“Marta Meana did a fun study where she asked men and women if they would have sex with themselves. The men said, ‘I don’t know what you’re talking about,’ and the women said, ‘Hell yes,'” Martin says. “So that might be interesting for men to know: women are turned on by their own bodies during sex, and our sexual satisfaction is linked to our perception of ourselves even more than men’s. Women aren’t just looking for an emotional connection or intimacy. They’re also turned on by their own hot body parts, or actually watching themselves have sex.”
Martin’s suggestion for couples looking to add some novelty into their sex lives? “Literalize the data,” she says. “Ask your partner if she’d like a mirror. Lingerie can also be really great. It helps women see themselves as sexy and having the power to turn men on, and that turns them on, too.”
Women get erections.
“Most people think that clitoris is just that little button that you can see with your eyes,” says Martin. “But we see from imaging that the clitoris is hundreds of times longer. There’s erectile tissue around your urethra, and you have a sponge near your anus called your perineal sponge. All that stuff extending beyond your labia — all erectile tissue, all exciting. People, especially men, don’t have this information. But women have this expensive organ designed for sexual pleasure.”
And they get morning wood, too.
“Women wake up with a hard-on every morning,” Martin says. (For the record, it’s called nocturnal clitoral tumescence, and yes, it’s a thing.) “Most male partners don’t know that their female partners wake up with an erection, or have every bit of erectile tissue as they do, but we have this narrative that men wake up with hard-ons and require release, and we need to have a parallel one.”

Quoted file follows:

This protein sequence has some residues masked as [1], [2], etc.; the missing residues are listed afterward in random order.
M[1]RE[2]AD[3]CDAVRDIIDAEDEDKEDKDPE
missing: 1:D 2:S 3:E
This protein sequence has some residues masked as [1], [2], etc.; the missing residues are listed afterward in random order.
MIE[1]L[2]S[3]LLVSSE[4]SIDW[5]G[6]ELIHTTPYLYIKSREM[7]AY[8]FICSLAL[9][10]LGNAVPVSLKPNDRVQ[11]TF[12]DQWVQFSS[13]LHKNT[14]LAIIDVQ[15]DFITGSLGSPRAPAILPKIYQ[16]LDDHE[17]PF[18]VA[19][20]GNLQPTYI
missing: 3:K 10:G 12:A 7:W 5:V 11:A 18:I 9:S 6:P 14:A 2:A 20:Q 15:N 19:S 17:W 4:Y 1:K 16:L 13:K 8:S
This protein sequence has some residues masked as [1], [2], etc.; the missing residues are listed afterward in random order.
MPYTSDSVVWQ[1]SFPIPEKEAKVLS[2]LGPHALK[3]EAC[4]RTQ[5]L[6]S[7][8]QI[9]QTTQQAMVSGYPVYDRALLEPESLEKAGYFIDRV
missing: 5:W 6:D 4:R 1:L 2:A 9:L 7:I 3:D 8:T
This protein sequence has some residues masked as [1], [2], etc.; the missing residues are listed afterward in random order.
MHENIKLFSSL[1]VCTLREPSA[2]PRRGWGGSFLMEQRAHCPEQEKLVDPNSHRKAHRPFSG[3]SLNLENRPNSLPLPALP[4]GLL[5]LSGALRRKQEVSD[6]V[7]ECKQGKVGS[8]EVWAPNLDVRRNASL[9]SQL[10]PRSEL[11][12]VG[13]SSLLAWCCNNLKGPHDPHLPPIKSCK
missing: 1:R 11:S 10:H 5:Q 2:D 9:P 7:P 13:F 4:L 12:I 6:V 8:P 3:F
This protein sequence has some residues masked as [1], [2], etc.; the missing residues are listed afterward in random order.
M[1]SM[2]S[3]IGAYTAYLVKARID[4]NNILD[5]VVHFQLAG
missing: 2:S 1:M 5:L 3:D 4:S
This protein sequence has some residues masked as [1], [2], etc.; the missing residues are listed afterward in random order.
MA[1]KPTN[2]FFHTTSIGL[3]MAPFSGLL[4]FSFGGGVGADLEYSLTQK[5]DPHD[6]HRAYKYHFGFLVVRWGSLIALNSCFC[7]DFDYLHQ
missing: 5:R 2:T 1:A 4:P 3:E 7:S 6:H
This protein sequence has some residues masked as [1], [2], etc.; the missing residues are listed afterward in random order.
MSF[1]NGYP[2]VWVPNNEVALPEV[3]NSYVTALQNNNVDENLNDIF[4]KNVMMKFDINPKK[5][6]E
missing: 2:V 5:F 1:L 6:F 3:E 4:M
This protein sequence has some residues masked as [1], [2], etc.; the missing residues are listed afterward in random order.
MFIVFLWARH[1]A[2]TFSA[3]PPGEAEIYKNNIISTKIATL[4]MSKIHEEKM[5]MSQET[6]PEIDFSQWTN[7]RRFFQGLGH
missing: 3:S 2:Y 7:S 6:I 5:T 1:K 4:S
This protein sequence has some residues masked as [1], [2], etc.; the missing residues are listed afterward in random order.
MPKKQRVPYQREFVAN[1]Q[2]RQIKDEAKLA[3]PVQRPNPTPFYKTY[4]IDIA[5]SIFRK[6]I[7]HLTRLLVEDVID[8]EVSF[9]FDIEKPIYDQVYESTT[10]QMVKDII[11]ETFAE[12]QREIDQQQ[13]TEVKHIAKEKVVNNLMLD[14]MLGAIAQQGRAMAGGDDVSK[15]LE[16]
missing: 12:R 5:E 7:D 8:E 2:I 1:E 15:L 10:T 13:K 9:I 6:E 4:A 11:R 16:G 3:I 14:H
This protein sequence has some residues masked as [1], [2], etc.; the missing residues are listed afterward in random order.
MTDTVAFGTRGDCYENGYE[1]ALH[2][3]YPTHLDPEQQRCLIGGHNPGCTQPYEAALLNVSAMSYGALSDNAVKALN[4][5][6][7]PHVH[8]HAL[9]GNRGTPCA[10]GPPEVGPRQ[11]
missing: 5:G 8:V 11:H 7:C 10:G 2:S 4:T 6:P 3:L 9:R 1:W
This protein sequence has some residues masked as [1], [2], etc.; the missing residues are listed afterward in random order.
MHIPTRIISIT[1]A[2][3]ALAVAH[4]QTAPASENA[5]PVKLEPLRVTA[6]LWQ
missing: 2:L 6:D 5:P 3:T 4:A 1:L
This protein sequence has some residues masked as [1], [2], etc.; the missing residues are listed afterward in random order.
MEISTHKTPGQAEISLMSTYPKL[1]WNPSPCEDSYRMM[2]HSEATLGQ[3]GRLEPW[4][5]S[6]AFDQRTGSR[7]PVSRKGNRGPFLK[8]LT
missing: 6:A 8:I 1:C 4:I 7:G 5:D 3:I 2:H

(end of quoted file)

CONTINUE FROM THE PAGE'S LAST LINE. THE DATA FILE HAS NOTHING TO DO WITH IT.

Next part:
All couples should talk to each other about how they define monogamy.
Untrue was inspired in part by Martin’s own struggles with monogamy within her marriage. “Like a lot of women in long-term satisfying relationships, I nevertheless found myself curious about what it would be like to have sex with other people,” Martin says. “I thought that must mean there was something wrong with my marriage, even though I was very happy. So that was the spark that lit the fire.”
Martin won’t reveal whether she and her husband ultimately chose to open up their marriage. Nonetheless, she says, “the book started a conversation I had been hesitant to have about sexual exclusivity and monogamy. It really changed my willingness to think through everything that I had assumed was the best way to be in a marriage.”
While Martin interviews couples who are polyamorous or have opened up their relationships to a third party, she says couples don’t necessarily have to do that if they want to keep their relationship exciting.
“Read something sexy together, or watch porn together, or talk about what you might do in a third,” she urges. Data also shows that “if couples do a new activity together — if they learn to scuba dive, for instance — they get a rush of chemicals, or a puppy love hormonal rush, and come to see each other anew.”
By EJ Dickson